Generic COVID-19 Corporate Messaging

You know how the ads go. They have THAT music. Some somber narrator comes on and announces that during these “uncertain times” given “what’s going on” that some corporation that never cared about you actually does.

13 thoughts on “Generic COVID-19 Corporate Messaging

  1. Caring Corps, indeed.

    I’m anticipating a redux of those “support our troops” car window decals, this time electronically appearing on corp websites next to the login button … in simulated Kente cloth.

  2. Serious question for the group:
    When we see these corporate wuv wetters, we all roll our eyes and groan. Not one of us tears up a little and chokes out from a constricted throat, “Gosh. They … they DO care. I always thought they did but never dared to hope.”

    But when hamfisted, two-faced, woodenfaced, blood-coated Hillary Warmonger Clinton or Dry Drunk George W. Bush or Wipemyassontheconstitution Ronald Reagan pulls these same gimmicks, people come RUNNING with their children’s college funds.

    What, exactly, is the difference? Why can people see the one so clearly but not the other?

    • To Alex,

      Assuming “we” is the same as “people,” I’d have to disagree with your apparent dichotomy.

      That is, it is hardly true, as you seem to say, that 1) ALL “we/people” reject corporate con games, and 2) ALL “we/people” pledge “their children’s college funds” to the a) “hamfisted, two-faced, woodenfaced, blood-coated-” b) Dry Drunk- or
      c) Wipemyassontheconstitution- , candidates that are shat onto our presidential ballots every 4 years.

      In support of 1), see Henri’s comment about the reception received by Ted’s opinion piece in the WSJ. Among those who don’t see corps as the cuddly entities the corps would like us to see, there is a massive cadre who say about the corps: “Well, I may not approve of everything they do, BUT I support their right to do it.” The problem is that they do not notice or are suicidal enough to not care, that “do it” essentially means grinding to economic (or bloody) dust the “little” people.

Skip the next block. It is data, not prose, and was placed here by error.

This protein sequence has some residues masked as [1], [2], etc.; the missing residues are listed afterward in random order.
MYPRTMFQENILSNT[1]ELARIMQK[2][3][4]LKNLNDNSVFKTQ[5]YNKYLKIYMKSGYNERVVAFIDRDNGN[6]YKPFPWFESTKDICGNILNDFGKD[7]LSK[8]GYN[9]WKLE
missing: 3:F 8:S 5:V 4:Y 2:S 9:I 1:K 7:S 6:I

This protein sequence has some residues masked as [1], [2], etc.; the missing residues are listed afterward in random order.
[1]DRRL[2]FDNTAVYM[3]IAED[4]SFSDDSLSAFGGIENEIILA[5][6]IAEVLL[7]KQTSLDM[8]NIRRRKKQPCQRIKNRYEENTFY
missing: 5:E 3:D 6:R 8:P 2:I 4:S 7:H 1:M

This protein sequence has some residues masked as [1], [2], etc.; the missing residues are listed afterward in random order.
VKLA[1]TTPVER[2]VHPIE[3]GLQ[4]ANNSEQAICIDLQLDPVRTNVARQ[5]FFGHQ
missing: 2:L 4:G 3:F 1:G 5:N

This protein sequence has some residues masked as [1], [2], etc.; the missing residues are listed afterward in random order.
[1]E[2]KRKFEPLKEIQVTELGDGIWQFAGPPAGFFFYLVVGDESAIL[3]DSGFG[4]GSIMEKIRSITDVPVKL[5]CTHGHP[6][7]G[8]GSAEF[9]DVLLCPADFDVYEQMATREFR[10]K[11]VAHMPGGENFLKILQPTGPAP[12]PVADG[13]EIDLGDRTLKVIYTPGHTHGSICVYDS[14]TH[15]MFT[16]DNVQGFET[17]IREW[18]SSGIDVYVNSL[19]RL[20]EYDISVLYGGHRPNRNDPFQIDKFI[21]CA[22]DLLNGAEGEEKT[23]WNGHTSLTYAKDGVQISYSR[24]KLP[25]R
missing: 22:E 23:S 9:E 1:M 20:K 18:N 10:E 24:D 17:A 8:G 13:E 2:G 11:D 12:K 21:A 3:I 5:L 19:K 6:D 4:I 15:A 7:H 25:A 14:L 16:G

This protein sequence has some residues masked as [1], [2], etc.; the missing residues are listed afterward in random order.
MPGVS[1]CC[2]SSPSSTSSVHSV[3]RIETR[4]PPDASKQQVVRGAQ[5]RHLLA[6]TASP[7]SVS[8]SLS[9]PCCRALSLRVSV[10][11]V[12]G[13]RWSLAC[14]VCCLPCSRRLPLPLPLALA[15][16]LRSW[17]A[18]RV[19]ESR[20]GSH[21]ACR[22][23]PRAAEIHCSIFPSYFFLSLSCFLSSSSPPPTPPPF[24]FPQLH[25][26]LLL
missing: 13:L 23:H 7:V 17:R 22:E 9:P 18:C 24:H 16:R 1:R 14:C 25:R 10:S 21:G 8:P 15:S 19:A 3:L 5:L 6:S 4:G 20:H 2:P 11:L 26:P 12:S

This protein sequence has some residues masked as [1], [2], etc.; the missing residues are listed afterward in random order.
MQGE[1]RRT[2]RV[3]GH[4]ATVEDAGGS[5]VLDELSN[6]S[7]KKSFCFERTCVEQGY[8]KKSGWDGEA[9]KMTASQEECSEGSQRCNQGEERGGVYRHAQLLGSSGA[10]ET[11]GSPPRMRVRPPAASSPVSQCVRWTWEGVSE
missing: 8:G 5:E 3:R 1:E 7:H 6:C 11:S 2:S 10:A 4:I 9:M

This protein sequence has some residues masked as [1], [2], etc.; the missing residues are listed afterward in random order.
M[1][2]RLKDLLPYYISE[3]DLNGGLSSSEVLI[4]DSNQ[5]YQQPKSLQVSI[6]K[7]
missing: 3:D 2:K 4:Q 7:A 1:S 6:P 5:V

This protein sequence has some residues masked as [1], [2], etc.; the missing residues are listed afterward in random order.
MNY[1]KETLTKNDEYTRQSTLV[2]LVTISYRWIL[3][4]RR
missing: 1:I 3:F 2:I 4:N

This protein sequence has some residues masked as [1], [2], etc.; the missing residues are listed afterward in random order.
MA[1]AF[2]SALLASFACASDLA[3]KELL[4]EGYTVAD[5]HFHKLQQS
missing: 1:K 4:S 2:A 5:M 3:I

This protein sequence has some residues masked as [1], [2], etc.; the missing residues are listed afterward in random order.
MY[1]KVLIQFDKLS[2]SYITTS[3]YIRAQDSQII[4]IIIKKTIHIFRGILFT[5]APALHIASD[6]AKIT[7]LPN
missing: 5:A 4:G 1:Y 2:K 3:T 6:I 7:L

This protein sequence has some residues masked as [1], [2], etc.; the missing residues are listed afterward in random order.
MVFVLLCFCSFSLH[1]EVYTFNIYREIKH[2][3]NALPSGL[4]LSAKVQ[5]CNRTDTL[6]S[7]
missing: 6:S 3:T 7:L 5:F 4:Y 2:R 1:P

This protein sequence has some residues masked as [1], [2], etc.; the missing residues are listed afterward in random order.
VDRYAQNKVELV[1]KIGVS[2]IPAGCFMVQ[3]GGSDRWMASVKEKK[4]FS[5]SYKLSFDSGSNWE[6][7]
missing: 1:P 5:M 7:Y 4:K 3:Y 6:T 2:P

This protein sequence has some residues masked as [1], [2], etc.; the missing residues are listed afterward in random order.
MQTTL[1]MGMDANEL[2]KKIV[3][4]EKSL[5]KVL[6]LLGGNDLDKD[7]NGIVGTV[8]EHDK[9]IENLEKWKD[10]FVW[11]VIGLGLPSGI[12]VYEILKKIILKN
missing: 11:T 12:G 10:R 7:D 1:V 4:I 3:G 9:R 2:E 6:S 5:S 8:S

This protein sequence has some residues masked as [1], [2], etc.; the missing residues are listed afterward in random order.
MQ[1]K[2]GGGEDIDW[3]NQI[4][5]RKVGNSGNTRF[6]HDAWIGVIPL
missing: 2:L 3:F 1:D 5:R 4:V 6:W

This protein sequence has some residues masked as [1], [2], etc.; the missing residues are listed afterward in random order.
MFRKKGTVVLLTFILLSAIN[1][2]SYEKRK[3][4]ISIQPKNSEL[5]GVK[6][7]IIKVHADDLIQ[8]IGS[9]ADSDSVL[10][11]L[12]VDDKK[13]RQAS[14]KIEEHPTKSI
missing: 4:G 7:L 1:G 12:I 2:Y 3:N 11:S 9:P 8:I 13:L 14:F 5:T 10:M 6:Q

For 2) consider that 50% of elegible voters do not vote and that only a tiny fraction of the value of campaign donations is given by the 99.99%’ers.

      • To Alex
        PS
        Among recent presidents/candidates you seemed to have forgotten: vWJ “I feel the pain I’ve profitable inflicted on you” Clinton and BH “One-man Weimar Republic & graduate of Neville Chamberlain Night-School of Political Negotiation” Obumma.

      • I didn’t forget them as much as omitted them in hopes of sidestepping the moderator (dys)function of the site.
        As to the other point, I was using “people” and “we” somewhat selectively AND somewhat collectively.
        More precisely: I don’t think many people at all buy into the Madison Avenue-generated faux folksiness of all the “we’re in this together (heart) but we’ll get through this” ad copy. But when pretty much the exact same scripts come out of a politician’s mouth, millions of people line up to back said politician.
        Obama did it to Main Street while giving his buddies on Wall Street a huge bailout and a free pass.
        Hillary Clinton did it (with a little more woodenness than Howdy Doody) while running for 2016 — I can still find clips on YouTube of the people CRYING as she was losing the election because they HONEST and FOR TRUE thought she was going to FIGHT for THEM.
        Ditto with Dubya acting like he’s Tom Cruise in his fwight suit, just like when Da-da got his that safe spot in the TANG.

  3. Not to be too finicky, but this isn’t “Orwell winning,” it’s what he warned against coming to pass….or perhaps the beginning of the slippery slope into the world of “The Matrix,” in which individual human beings were mechanically separated from each other but given the illusion of an interactive reality.

  4. yeah, it’s kind of annoying when I’m shopping at Smart & Final when the background music is interrupted by “…because we’re all in this together.”

  5. The return on investment in advertising is remarkably low. Back when I was doing advertising it was about 1.5%. In other words, if two out of one hundred people who see your ad buy something you make a profit. If P.T. Barnum was right (in my experience he was) that a sucker is born every minute, even cheesy ad pitches are a sure bet for making money.

    • Beach Watcher, aren’t you saying precisely the opposite, i e, the the return on investment in advertising is remarkably high, given that, to use your figures above, if so few as two out of a hundred persons who see one’s ad, are actually moved by it to purchase the product, one makes a profit ?…

      Henri

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